I loved clothes shopping as a teen, but really I was more like Jane where school was concerned. I was way too worried about my grades. Getting a B on anything was crushing. That said, anyone who knows me knows that I’m not organized or punctual, so Savannah and I definitely have that in common.
Janette, you are one of my absolute favorite YA authors and I ALWAYS buy your books for my nieces. Can you tell me why you believe it is important to keep your books clean?
I think it’s important to write clean books because there are so few books about teens that are clean these days. It’s hard to find contemporary books that don’t have sex, drugs, and swearing in it.
As an author this frustrates me because I don’t think we’re giving kids representational reading. Not every teen is involved in this sort of behavior, and the fact that is so often portrayed as the norm, normalizes it. I fear that we are actually encouraging kids to have sex as teens which will have all sorts of negative consequences on our society. We’re already to the point where 80% of the sexually active population (teens included) have at least one STD. There are countries in Africa where 40% of the people have HIV. I’m afraid if we don’t teach our kids to be responsible, those could be our statistics too.
Any advice for your readers for the New Year?
With the economy the way it is, people are cutting back in lots of areas. Please don’t cut back in reading, or in supporting good books! Reading is vital—especially for kids—in so many ways. If you want your kids to do better in school, find them books that they’ll enjoy reading. (As opposed to the stuff that most of their teachers will make them read.) Your kids writing capability will automatically improve as will their vocabulary, and their reading comprehension.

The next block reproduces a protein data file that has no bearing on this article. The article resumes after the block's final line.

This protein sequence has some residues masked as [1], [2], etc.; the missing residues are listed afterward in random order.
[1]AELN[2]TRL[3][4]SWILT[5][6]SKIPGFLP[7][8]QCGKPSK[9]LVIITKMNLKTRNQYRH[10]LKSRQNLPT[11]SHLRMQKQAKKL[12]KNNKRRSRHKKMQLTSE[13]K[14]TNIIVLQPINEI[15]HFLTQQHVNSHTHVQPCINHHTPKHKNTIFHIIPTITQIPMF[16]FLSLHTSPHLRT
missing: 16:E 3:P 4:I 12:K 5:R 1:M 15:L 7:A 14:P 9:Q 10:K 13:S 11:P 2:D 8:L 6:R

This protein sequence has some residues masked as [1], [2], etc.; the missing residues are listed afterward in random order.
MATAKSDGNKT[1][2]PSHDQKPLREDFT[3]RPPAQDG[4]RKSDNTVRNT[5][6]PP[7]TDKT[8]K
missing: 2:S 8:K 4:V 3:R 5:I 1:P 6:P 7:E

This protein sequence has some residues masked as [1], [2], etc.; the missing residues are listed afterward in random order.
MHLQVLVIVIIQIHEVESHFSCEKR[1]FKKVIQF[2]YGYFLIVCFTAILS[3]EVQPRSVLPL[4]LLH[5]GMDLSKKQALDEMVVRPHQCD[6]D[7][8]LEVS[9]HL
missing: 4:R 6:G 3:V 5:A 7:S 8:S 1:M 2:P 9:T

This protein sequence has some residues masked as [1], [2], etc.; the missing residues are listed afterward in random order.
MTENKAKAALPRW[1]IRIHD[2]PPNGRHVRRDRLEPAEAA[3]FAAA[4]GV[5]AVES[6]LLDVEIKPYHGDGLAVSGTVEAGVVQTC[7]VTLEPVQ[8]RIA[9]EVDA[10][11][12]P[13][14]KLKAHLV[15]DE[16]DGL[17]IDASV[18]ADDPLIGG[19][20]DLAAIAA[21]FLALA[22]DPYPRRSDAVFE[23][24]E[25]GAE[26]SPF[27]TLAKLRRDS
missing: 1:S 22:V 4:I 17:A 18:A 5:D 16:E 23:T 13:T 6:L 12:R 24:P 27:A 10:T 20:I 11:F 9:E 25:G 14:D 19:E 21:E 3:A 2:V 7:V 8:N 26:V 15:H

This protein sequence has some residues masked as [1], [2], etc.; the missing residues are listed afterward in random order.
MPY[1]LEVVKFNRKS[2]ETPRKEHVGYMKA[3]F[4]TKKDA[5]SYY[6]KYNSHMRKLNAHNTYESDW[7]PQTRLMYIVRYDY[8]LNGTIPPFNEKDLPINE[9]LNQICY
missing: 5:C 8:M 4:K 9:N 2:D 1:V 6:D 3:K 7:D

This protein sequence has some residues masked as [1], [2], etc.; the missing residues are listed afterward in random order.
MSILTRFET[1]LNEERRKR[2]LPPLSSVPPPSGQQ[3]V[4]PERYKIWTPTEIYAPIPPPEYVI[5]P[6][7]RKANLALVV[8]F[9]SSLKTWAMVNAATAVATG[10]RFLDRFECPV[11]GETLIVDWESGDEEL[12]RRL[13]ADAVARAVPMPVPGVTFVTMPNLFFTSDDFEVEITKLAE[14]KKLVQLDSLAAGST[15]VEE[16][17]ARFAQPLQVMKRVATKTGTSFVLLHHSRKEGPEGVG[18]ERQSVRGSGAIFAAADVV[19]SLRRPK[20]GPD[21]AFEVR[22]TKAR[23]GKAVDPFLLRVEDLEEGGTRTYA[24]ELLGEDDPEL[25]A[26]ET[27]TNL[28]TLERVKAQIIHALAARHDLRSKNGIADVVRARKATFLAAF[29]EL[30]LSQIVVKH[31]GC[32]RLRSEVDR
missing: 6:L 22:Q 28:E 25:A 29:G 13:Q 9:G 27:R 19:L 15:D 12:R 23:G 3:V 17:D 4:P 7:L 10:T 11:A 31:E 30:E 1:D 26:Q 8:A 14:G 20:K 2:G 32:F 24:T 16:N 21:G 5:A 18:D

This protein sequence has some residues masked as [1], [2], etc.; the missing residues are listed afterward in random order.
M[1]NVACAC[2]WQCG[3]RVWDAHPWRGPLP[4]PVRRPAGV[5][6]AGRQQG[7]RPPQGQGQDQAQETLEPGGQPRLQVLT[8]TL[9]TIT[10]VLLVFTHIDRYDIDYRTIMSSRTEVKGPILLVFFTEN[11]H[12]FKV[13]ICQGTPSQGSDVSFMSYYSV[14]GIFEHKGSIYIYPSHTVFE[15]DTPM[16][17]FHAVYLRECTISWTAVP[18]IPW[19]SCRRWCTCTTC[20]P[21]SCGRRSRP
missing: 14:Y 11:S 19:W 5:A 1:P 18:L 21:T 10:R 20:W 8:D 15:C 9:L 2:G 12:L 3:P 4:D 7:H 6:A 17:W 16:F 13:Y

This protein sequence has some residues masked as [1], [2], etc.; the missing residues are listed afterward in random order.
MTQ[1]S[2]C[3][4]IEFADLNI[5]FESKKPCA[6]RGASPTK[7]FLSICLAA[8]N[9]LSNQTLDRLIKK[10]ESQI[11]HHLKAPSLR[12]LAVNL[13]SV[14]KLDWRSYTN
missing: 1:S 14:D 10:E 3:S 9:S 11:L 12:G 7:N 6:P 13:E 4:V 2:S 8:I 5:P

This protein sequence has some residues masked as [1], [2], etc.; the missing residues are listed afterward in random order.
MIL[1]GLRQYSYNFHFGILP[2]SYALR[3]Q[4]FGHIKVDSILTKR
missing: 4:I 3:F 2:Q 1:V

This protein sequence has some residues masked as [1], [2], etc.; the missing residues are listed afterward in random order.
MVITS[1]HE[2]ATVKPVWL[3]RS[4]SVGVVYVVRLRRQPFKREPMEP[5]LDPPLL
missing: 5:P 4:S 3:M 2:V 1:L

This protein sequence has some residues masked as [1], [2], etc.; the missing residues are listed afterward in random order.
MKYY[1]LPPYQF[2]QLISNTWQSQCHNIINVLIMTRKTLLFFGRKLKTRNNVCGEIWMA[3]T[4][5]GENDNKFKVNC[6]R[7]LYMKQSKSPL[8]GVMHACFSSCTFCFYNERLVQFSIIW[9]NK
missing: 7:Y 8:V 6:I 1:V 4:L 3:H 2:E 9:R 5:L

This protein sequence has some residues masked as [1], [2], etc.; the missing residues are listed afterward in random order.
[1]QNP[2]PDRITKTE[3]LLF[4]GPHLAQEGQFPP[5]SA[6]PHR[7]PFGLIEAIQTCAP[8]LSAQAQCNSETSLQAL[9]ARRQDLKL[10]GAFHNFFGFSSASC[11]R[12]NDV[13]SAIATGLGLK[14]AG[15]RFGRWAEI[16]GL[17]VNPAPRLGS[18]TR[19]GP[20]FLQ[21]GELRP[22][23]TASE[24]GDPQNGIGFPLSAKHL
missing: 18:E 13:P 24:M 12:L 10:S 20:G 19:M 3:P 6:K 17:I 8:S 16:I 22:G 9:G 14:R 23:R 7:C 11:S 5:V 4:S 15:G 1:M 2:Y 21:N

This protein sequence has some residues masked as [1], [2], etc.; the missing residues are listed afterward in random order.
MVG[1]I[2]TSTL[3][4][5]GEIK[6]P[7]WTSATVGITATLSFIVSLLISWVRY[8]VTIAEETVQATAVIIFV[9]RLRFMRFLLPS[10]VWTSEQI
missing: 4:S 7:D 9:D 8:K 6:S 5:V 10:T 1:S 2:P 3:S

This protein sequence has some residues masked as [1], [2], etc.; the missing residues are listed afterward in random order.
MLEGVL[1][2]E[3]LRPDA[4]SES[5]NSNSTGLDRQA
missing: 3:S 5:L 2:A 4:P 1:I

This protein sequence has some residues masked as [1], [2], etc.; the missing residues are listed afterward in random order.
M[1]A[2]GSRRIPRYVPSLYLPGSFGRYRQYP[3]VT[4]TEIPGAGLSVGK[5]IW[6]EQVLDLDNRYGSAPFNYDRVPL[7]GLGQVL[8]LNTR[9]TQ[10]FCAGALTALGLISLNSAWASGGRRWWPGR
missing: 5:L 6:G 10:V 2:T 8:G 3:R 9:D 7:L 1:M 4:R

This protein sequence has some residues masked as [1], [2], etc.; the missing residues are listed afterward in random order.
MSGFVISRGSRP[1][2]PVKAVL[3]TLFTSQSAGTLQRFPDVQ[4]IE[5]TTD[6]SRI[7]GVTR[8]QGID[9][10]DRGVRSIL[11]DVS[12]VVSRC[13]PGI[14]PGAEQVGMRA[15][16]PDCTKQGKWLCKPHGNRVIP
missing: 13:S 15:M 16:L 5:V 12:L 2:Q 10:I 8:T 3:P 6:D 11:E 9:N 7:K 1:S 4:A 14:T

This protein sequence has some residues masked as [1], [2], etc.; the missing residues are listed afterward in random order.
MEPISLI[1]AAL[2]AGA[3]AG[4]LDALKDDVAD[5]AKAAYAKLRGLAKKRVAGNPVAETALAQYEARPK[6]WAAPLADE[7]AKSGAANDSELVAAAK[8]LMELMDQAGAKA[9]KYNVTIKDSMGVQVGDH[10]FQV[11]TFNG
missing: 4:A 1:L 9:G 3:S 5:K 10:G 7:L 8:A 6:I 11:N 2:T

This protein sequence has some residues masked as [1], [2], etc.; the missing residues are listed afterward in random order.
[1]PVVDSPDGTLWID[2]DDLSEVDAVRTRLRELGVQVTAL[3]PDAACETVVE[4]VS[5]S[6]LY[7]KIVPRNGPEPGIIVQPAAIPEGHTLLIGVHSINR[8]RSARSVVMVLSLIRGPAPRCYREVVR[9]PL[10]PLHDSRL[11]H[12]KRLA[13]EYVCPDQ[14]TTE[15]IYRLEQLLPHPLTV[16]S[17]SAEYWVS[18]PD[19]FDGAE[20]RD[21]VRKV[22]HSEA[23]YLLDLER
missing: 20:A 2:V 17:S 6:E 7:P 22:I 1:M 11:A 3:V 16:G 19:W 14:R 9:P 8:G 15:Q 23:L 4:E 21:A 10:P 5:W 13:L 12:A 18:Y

Any last words to ring out 2008?
You can experience your life, or you can read and experience many lives!
Happy New Year to one and all! It is my greatest hope that we may come together as a nation and defend her with everything in us. It is my desire that each of find peace and joy in the upcoming year. And it is my prayer that you look to those around you and realize the greatest gift God gave you is family and friends to uphold you through this life. Remember that Jesus Christ descended from on high that you might find eternal happiness. And that is what I truly wish for you in 2009.